In 2011, the population of Samoa was estimated to be around 190,000 people. The economy of the country was largely dependent on exports such as coconut products, fish and copra, as well as services such as banking and tourism. In terms of foreign relations, Samoa had strong ties with other Pacific countries, as well as with Europe and North America. In terms of politics, Samoa had a parliamentary democracy which had been in power since 1990. The ruling party at the time was the Human Rights Protection Party (HRPP), which was led by Prime Minister Tuilaepa Sailele Malielegaoi. See mathgeneral for Samoa in the year of 2017.
Samoa. In the March elections, Prime Minister Tuila’epa Sailele Malielegaois’s ruling party HRPP (the Party for the Protection of Human Rights) resigned but still won and received 29 of Parliament’s 49 seats. The opposition party Tautua Samoa received 13 seats, while seven seats went to individual candidates who support the government. Visit ABBREVIATIONFINDER for the acronym of ASM that stands for the country of Samoa.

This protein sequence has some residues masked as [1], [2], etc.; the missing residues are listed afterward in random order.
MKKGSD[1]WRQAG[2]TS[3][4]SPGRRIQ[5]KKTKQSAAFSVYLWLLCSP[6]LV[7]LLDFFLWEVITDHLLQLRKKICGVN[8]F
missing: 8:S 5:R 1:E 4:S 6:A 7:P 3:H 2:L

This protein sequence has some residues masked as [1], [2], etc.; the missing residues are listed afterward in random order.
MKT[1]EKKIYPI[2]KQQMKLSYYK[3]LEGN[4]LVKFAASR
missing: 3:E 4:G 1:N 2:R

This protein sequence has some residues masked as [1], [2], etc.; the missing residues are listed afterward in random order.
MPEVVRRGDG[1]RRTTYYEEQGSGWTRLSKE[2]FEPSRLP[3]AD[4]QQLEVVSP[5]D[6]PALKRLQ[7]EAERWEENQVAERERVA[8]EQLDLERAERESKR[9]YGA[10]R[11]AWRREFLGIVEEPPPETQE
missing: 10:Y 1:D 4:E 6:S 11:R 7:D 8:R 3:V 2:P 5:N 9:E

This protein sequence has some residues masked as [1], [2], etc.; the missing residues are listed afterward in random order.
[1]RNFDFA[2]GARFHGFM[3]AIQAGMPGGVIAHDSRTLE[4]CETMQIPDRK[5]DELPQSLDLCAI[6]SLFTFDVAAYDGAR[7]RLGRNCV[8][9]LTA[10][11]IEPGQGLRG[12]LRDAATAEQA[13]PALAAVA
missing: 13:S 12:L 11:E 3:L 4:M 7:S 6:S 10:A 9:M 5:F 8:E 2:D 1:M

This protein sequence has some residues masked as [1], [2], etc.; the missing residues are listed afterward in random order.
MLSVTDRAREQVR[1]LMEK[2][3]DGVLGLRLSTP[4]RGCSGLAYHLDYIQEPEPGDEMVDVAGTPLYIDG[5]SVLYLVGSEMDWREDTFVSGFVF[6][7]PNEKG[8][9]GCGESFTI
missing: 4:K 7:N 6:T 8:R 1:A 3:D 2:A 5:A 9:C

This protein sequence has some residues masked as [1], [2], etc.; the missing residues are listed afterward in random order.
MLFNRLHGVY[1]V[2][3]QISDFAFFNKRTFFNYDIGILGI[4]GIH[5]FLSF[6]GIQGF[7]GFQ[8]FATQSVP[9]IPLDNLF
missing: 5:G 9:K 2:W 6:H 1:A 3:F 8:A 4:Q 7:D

According to Countryaah official site, Rugby is Samoa’s national sport with a successful and very popular national team, Manu, named after a historic Samoan warrior. During the year, however, the team suffered a scandal when the World Cup game failed and the coach was accused of alcohol abuse during the tournament. He was dismissed, and by his hometown he was sentenced to 100 pigs in fines for dishonoring the village and its chief title.
This year’s big event in Samoa occurred in December, when the country switched time zone above the date limit. Samoa has been known as the last country on earth where the sun goes down, but now they chose to skip a day, Friday 30 December, and move forward to the same date as New Zealand and Australia. According to Prime Minister Tuila’epa Sailele Malielegaois, this would facilitate trade. By the old days, Samoa had lost two working days a week: Friday in Samoa was Saturday in New Zealand, and Sunday in the strictly church Samoa was Labor and Business Monday in New Zealand. Samoa’s tourism industry was against the change, saying that a unique marketing value was lost when Samoa’s sunset was no longer the last but the first on earth.